Supreme Foundation organises winter supplies campaign for more than 500 in Kabul
Supreme Foundation, a registered charitable trust established by the global supply chain solutions provider Supreme Group, has recently organized its largest ever winter supplies campaign, helping more than 500 orphans and refugees in Kabul to survive the severe Afghan winter.
As part of the two-month operation, Supreme Group’s employees as well as friends, partners and sponsors of the Foundation around the world collected the items; which were then flown into Afghanistan and distributed to two charities and a refugee camp. The items included warm clothing, blankets, toys, shoes, school supplies and toiletries. Supreme Group also contributed fuel to be used for the heating, electrical and transportation needs of the charities.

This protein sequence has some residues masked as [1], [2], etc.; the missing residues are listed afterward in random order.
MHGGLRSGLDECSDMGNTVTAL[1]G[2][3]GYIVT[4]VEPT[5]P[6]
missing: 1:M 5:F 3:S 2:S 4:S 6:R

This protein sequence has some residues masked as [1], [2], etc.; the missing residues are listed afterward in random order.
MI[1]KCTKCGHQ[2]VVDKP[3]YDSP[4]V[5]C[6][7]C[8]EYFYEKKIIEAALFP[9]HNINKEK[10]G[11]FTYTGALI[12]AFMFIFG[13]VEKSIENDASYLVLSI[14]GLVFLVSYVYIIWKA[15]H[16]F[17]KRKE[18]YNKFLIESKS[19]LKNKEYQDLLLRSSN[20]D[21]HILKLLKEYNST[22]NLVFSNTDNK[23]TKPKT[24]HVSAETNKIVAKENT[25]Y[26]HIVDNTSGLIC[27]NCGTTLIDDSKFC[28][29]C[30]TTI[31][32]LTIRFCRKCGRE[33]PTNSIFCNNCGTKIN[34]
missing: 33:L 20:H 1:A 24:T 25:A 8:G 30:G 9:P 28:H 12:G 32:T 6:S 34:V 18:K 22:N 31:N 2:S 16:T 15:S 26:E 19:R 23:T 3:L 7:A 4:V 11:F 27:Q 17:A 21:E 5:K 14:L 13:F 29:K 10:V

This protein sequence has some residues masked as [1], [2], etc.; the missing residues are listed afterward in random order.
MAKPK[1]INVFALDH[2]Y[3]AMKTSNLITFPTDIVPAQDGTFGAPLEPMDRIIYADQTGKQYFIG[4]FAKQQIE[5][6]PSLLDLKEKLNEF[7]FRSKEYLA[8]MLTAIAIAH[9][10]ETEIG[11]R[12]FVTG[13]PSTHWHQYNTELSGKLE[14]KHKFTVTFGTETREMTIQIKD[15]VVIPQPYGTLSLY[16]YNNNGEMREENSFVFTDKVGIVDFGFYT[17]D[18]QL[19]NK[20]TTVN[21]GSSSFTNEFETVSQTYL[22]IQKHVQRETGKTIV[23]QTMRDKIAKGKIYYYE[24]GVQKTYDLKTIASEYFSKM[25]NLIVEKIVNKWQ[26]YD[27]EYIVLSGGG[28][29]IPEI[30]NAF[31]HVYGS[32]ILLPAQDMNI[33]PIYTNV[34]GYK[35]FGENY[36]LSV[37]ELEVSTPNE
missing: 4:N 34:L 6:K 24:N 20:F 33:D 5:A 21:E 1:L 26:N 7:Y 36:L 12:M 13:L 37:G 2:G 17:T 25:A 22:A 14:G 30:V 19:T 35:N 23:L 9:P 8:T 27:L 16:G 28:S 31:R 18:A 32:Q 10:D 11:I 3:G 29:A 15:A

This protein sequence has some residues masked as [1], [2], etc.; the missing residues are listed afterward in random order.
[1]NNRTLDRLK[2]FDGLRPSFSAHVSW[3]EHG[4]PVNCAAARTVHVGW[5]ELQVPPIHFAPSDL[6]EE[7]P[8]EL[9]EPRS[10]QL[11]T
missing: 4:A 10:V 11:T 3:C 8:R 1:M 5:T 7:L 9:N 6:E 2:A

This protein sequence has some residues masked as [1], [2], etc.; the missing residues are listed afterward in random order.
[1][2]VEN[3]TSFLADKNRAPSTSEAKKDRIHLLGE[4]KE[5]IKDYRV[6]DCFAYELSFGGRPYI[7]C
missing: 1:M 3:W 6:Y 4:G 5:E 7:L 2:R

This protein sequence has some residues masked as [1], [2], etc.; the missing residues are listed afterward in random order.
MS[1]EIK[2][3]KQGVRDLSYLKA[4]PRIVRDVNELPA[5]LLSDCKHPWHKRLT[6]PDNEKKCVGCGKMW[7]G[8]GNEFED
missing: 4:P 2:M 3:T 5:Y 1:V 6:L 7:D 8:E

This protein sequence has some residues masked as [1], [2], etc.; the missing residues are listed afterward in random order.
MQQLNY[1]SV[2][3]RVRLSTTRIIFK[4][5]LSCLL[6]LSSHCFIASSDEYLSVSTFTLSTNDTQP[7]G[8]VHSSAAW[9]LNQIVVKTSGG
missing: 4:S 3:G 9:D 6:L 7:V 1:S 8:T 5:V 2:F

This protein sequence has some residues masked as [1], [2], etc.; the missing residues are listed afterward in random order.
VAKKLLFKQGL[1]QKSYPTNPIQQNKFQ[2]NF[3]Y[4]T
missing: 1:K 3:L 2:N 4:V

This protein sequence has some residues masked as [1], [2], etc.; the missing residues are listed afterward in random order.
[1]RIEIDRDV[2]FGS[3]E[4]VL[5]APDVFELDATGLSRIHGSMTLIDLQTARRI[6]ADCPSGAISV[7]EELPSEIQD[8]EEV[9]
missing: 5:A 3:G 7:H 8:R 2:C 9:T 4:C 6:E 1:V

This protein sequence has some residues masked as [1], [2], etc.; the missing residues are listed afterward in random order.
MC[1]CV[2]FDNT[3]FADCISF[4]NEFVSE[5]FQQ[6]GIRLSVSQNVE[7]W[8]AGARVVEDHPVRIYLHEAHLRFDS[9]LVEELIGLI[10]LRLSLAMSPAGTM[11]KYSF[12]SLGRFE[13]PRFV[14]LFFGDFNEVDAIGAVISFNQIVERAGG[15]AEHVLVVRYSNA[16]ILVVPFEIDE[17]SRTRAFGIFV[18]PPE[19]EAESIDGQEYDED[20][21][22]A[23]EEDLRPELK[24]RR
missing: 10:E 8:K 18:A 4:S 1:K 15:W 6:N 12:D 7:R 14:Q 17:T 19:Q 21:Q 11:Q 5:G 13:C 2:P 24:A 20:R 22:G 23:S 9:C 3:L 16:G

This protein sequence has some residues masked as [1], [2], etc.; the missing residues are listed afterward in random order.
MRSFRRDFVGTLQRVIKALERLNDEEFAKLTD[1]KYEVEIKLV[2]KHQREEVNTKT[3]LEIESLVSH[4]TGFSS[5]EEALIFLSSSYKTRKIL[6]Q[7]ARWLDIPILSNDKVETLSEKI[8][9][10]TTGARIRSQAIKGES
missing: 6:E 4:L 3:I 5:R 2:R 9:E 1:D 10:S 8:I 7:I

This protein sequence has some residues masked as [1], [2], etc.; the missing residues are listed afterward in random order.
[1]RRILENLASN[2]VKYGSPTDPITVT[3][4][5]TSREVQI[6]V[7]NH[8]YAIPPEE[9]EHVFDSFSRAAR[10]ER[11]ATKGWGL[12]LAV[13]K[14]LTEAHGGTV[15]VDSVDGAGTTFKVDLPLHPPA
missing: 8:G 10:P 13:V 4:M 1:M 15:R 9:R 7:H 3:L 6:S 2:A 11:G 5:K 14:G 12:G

The items were delivered to the ‘Tomorrows Hope Foundation’, an orphanage in Kabul; and ‘Afghan Action’, a specialized school and training program that helps disadvantaged youth learn how to weave and sell handmade Afghan carpets. The items were also provided to a refugee camp, located in Kabul’s fifth district, which is home to around 250 people from 45 families living in total deprivation.
“With our extensive network across Afghanistan, it was essential that we take the initiative and help to address the chronic problems associated with Afghan winters; where the freezing conditions result in numerous deaths every year. We have provided the orphans and refugees with individual gift packages, which will help them survive the severe conditions,” said Victoria Frost, Supreme Group’s director of communications and treasurer of Supreme Foundation.
“In addition to the supplies, we also entered into an agreement with Afghan Action to sponsor the production of quilts. This is an important initiative as it is not just a ‘quick-fix’ solution; we are investing in training the students to learn a new skill, support themselves and their families, and at the same time to help the local community survive the sub-freezing conditions,” Frost added.